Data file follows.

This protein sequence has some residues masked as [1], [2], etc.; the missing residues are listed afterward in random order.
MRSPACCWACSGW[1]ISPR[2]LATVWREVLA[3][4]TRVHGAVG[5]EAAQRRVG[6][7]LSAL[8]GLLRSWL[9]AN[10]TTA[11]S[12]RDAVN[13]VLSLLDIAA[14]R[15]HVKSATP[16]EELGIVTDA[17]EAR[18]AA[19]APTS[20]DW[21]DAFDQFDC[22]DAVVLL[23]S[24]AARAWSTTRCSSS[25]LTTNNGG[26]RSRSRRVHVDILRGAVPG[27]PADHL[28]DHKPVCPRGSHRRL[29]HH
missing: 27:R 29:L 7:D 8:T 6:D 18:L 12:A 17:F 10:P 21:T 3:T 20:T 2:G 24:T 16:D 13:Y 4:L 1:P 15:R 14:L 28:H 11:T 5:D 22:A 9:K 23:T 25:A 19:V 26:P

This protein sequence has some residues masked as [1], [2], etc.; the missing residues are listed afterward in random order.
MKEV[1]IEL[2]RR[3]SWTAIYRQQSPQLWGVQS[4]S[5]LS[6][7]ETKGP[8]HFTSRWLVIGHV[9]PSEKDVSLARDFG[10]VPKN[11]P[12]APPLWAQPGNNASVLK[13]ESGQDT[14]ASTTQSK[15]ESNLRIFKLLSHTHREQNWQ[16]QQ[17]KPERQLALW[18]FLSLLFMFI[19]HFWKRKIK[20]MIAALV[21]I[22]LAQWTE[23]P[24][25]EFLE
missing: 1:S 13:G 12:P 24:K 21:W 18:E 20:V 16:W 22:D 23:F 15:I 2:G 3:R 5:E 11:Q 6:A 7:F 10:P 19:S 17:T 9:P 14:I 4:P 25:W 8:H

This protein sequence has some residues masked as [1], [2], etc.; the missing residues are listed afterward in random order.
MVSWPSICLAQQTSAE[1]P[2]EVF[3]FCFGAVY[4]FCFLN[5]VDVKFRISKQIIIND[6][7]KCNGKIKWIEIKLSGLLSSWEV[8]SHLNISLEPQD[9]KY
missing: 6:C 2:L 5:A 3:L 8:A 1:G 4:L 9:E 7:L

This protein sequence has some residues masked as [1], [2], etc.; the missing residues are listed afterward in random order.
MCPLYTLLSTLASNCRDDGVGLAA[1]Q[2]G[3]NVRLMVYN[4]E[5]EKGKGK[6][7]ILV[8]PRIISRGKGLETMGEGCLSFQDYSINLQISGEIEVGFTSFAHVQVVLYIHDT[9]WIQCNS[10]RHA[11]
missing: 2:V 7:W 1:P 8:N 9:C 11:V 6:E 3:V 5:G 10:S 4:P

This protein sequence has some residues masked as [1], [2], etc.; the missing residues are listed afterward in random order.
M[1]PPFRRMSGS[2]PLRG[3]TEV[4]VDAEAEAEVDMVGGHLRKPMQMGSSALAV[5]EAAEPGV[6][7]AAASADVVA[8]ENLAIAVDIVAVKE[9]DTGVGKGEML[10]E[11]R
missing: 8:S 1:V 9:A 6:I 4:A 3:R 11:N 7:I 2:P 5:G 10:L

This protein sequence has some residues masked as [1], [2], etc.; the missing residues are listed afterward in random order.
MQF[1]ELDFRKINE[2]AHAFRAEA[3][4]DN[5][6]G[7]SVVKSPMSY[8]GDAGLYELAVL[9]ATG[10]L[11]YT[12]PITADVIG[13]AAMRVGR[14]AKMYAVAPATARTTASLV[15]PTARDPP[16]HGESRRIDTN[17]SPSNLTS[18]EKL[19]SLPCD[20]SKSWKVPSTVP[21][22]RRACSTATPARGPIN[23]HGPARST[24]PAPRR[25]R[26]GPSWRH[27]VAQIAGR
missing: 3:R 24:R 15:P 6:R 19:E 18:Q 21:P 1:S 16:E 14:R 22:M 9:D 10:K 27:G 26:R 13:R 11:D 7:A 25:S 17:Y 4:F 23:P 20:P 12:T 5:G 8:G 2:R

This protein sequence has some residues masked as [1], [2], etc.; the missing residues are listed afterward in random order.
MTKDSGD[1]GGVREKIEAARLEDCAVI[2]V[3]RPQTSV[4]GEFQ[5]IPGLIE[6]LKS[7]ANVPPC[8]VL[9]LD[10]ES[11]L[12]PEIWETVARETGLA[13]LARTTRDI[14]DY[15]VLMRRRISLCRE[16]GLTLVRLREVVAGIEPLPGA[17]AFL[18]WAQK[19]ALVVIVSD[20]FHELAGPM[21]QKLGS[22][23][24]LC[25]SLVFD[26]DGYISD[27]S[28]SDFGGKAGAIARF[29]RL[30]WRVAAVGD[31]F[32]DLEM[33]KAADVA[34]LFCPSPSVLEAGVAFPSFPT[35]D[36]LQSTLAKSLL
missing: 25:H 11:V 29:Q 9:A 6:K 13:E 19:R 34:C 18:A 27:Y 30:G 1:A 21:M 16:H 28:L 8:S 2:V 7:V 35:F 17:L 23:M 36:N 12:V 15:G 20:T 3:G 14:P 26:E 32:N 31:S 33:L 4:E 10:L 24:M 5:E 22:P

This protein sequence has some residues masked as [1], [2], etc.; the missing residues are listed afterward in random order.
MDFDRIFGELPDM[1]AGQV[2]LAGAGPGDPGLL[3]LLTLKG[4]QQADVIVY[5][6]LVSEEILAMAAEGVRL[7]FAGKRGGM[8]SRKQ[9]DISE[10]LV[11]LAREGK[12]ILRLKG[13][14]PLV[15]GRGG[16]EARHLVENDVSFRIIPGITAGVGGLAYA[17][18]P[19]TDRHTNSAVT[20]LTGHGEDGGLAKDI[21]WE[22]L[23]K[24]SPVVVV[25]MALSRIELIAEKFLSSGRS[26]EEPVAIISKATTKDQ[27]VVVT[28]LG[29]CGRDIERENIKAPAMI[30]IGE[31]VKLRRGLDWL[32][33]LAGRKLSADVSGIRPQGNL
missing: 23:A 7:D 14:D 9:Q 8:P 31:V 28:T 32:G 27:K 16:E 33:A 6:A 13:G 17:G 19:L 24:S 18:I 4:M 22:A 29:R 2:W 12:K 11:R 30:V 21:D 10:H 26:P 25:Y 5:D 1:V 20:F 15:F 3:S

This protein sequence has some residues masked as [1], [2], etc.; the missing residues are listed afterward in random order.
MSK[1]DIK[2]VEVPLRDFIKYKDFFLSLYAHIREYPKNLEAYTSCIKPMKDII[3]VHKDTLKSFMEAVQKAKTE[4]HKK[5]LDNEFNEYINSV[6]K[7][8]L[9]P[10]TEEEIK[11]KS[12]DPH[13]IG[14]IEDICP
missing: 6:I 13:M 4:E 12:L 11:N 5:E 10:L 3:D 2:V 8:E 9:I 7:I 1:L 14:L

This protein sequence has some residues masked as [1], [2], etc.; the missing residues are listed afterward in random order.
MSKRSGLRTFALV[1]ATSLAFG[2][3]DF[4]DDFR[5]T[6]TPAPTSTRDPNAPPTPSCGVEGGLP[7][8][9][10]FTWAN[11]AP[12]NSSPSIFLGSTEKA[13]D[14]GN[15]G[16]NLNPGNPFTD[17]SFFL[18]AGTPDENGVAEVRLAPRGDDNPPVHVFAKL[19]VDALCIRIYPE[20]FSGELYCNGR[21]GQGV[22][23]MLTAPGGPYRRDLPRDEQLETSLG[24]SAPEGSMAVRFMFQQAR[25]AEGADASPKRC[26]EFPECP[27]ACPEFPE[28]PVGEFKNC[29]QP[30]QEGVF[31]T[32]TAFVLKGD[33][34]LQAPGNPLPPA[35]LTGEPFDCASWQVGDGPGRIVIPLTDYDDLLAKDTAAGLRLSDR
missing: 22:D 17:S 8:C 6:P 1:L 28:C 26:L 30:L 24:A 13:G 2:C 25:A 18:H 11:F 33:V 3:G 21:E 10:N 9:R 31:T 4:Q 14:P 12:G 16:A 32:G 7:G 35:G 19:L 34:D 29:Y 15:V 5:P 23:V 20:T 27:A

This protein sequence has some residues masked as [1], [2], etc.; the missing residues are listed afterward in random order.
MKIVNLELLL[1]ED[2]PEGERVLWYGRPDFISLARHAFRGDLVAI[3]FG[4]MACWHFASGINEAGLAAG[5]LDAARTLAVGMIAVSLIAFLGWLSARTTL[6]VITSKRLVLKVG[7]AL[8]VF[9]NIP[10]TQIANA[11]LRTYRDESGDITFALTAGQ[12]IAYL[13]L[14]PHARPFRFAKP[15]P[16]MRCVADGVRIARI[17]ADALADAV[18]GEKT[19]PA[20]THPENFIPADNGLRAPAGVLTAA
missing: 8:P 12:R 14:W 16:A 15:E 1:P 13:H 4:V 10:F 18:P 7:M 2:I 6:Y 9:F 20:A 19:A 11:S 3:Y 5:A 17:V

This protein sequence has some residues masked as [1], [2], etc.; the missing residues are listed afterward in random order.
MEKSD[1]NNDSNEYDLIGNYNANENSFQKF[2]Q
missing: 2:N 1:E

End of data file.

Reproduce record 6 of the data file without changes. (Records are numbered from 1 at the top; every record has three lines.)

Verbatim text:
This protein sequence has some residues masked as [1], [2], etc.; the missing residues are listed afterward in random order.
MQF[1]ELDFRKINE[2]AHAFRAEA[3][4]DN[5][6]G[7]SVVKSPMSY[8]GDAGLYELAVL[9]ATG[10]L[11]YT[12]PITADVIG[13]AAMRVGR[14]AKMYAVAPATARTTASLV[15]PTARDPP[16]HGESRRIDTN[17]SPSNLTS[18]EKL[19]SLPCD[20]SKSWKVPSTVP[21][22]RRACSTATPARGPIN[23]HGPARST[24]PAPRR[25]R[26]GPSWRH[27]VAQIAGR
missing: 3:R 24:R 15:P 6:R 19:E 18:Q 21:P 1:S 16:E 14:R 22:M 9:D 10:K 27:G 26:R 13:R 11:D 7:A 25:S 17:Y 4:F 23:P 20:P 12:T 5:G 8:G 2:R